Architectural Details from Old New England Homes

A Sweatshop During the Industrial Revolution

"The Paper City" — 1892.

By Clifton Johnson

The City from the Hill
The City from the Hill.
        One of the most distinguished of American artists, who had won great fame by his paintings of Indians, was asked not long ago where he intended to go the following season. His reply was, “I’m going to stay right here in New York. I’m tired of the woods and the mountains and plains and streams, where fellow beings are so scattered. I want to be where there is life.” Mr. Howells, the famous novelist, in speaking of his afternoon walks after the day’s work is over says, “I like to go where life is most crowded. I go down into the tenement districts, and I find pleasure in the company of the little street urchins who have such things as dead rats and old cabbage stalks for playthings.” Holyoke is a place of concentrated thronging life, and this simple fact gives it charm, independent of what it has or what it lacks of happiness, culture and comfort.
        It is not in the least a question of fine streets or fine houses, or its people being attractive in dress or manner. These things, when we find them, pleasantly touch or sense of harmony; but life itself touches a deeper senseÿthat of sympathy. It may be high or it may be low, prosperous or in adversity, housed in a mansion or dwelling in a crowded tenement; there is a fellow feeling awakened, whatever the surrounding conditions. In one of Robert Burns’ most famous poems there is a frequent recurrence of the line, “A man’s a man for a’ that.” His point is that a bronzed face and rough hands and dirty work and humble housing are no measure of a man’s worth. To the honest worker, whatever his calling or outward appearance, is due a cordial respect. A spirited continuation of the poem referred to has been written in recent years by Charles Mackay. Through it runs the same refrain, but with a new application.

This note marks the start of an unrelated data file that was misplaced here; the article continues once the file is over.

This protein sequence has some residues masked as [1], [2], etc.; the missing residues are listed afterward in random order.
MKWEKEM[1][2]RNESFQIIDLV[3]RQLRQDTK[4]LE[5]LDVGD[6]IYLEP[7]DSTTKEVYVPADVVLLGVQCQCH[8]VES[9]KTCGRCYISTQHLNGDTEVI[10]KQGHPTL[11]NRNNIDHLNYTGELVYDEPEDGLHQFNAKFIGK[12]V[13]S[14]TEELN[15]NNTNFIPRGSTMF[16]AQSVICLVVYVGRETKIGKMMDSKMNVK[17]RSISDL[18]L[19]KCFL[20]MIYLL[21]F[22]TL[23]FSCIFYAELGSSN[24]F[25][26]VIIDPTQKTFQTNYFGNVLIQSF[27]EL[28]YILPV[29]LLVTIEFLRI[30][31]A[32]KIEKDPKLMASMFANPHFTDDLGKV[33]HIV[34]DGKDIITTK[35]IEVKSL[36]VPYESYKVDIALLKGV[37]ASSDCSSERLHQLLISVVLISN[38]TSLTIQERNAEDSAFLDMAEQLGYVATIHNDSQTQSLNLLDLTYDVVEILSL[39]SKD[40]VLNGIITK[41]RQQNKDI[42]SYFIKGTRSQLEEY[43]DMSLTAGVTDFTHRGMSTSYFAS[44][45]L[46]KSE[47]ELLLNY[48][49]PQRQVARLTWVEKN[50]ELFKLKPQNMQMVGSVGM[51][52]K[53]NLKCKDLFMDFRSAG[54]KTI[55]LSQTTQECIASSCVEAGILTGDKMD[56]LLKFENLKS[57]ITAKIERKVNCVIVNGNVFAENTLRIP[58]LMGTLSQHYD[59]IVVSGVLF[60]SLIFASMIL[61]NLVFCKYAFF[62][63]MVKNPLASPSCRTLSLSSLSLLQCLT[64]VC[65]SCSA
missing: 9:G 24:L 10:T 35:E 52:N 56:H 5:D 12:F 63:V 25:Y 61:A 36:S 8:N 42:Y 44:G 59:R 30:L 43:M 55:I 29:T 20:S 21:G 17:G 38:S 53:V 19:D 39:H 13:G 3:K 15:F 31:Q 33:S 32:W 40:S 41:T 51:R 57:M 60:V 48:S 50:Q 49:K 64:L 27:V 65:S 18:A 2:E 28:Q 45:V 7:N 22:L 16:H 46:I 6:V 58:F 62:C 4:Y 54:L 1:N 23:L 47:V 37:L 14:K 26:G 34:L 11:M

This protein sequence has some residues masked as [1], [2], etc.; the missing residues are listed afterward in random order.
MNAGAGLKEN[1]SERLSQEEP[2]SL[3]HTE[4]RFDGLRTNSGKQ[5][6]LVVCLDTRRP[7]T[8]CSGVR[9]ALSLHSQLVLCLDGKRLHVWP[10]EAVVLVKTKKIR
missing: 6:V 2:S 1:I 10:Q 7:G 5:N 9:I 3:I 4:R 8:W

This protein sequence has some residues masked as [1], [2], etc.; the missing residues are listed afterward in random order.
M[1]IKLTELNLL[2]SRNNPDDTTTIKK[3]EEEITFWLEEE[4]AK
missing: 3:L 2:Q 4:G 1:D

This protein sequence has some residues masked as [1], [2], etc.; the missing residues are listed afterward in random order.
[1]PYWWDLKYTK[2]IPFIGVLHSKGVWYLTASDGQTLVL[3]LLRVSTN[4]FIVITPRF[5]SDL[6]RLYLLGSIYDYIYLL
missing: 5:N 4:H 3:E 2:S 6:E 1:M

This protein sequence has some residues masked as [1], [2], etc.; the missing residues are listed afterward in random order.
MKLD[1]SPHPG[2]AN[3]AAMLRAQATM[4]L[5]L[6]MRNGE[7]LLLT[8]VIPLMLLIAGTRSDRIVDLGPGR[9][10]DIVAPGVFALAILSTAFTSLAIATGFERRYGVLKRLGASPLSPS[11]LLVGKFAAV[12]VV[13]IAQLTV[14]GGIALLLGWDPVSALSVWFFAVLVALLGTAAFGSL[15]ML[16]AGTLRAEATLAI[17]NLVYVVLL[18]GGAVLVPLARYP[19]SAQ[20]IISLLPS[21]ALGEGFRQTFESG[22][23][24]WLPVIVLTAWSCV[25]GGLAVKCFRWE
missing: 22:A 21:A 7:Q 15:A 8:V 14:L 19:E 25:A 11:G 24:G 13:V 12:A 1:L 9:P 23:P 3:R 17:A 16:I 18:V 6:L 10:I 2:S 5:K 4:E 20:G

Its purpose is to counteract a tendency there is in some quarters to condemn the rich simply because they are rich. But a man is not his fine clothes or his fine house. Character lies deeper than that. Wealth need not make one effeminate or overbearing. Poverty need not carry with ir coarseness or ignorance. If a man shows the right metal, high or low, "A man’s a man for a’ that."
        Holyoke, like any other city, is made up of rich and poor. The home regions of neither class lack interest, and we should feel it a distinct loss to the truth and attractiveness of the book to neglect either. As we walk about the city, then, we shall take a varied course and follow both highways and byways.
        The center of the place seems plainly to be the City Hall. It is a massive structure of granite, with a tall handsomely proportioned tower in front, from whose base a broad terrace of steps leads down into the street. The land itself here rises into a hill, and helps to give the building prominence, no matter whence it is viewed.